2014 Chevrolet Malibu long-term update: Powertrain/driveability
The past month with our 2014 Chevrolet Malibu long-termer has proven to be a fairly uneventful one that saw action largely confined to daily commuting duties. However, the time and miles did provide an excellent opportunity to further focus on matters relating to overall driveability.
Making the clear choice
In choosing our Malibu, we specifically requested the highest-volume trim level and powertrain combination. As it turned out, that's the mid-line 1LT with the new 2.5-liter naturally aspirated/direct-injected Ecotec 4-cylinder that features variable valve timing and econo-enhancing start/stop technology. According to Chevy, the engine - which is standard issue in the Malibu LS/1LT/2LT and de facto replacement for the earlier eAssist four -- is currently found in 97 percent of all 2014/2015 Malibus on the road.
Initially, we wondered if the 2.0-liter/259-horsepower turbocharged four fitted to Malibu 3LT and LTZ models might have been a wiser pick for coping with the rigors of SoCal traffic than this more frugal alternative that makes 196-horses and 186 lb-ft of torque. But save for a bit of mid-range drone that turns up around 4,000 rpm, we've been pleasantly surprised with the 2.5-liter's ability to handle stoplight-to-stoplight demands as well as its basic freeway skills. We've also been impressed with the relatively seamless operation of its start/stop system which gets a fairly regular workout during the car's frequent rush-hour(s) travel up and down the busy 405 freeway.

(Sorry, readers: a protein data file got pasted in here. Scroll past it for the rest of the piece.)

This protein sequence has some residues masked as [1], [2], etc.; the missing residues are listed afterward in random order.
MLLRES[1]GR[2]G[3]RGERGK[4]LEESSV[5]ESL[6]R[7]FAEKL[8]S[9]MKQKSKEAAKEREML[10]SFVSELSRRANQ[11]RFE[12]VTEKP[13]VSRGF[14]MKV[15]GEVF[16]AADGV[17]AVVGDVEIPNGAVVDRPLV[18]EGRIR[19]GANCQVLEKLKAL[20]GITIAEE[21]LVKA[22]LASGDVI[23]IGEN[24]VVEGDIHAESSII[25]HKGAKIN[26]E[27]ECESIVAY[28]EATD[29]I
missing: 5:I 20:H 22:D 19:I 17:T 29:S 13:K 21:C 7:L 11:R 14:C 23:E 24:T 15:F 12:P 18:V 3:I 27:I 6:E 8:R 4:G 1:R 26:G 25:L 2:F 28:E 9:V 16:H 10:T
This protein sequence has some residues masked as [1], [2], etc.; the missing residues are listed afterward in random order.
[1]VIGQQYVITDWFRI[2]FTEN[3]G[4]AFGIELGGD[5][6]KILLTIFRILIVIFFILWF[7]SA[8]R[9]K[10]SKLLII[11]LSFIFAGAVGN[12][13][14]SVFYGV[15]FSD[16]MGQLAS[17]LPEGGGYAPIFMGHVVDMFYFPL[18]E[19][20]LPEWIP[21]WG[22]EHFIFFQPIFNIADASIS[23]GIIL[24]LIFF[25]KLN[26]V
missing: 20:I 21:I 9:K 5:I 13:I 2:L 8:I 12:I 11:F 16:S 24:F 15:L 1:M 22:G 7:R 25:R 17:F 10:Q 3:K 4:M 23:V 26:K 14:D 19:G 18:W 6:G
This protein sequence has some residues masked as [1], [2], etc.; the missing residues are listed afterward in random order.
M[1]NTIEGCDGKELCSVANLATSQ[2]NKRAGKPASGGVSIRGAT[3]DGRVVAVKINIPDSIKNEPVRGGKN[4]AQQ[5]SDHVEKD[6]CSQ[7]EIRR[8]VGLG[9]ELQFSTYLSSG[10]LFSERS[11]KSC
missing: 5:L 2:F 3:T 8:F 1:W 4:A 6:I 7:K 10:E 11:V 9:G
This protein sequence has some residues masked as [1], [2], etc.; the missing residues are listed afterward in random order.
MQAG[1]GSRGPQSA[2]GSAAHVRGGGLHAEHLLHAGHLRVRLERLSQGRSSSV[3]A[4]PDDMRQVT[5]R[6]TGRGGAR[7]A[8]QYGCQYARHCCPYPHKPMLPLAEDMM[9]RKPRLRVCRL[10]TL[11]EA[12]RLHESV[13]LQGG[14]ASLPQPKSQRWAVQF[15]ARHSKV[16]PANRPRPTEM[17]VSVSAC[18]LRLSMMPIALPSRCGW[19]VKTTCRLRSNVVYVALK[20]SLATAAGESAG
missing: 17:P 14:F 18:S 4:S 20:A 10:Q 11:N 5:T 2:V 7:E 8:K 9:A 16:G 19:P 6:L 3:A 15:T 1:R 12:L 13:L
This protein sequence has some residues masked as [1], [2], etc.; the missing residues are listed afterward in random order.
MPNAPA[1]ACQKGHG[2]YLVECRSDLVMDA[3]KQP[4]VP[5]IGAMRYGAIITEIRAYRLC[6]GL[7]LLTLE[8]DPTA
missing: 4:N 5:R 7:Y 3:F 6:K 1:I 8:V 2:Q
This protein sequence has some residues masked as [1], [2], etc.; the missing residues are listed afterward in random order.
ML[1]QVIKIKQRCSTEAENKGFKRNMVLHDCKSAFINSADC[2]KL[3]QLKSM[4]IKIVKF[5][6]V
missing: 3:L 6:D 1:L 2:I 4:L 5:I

The same holds true for the Malibu's standard 6-speed Hydra-Matic transmission. Left in Drive, its cycles though the gears with minimal hunting and seeking. While cog changes made using the Tap-shift "+/-" rocker switch atop the shift knob aren't exactly Corvette-like in nature, they're still commendably quick and positive of kind while providing rev-matching - or shift-denying - action on down-gear requests.
Gas pains persist
One area that still remains in question is fuel economy. Matt DeLorenzo's recent 825-mile road trip from LA to Phoenix and back that netted a 30.3-mpg average was far and away the highest figure we've recorded to date. It handily eclipsed an earlier 220-mile excursion to Santa Barbara and back that returned only 28.8 mpg. We recently saw one freeway tank peak at a 32.8-mpg interval and are regularly finding 30+ mpg partial averages, so perhaps our Malibu's rather disappointing early economy figures were more related to an issue of engine break-in rather than being somewhat overmatched for this application. That said, it's a long way from any of those numbers to the car's official 36-mpg EPA highway rating. And with 5,000 evaluation miles on the odo, our Malibu's total overall figure to date is still only 26.2 mpg, which is 1.8 mpg below the car's EPA city stat. We'll have to see where it ultimately goes from here.
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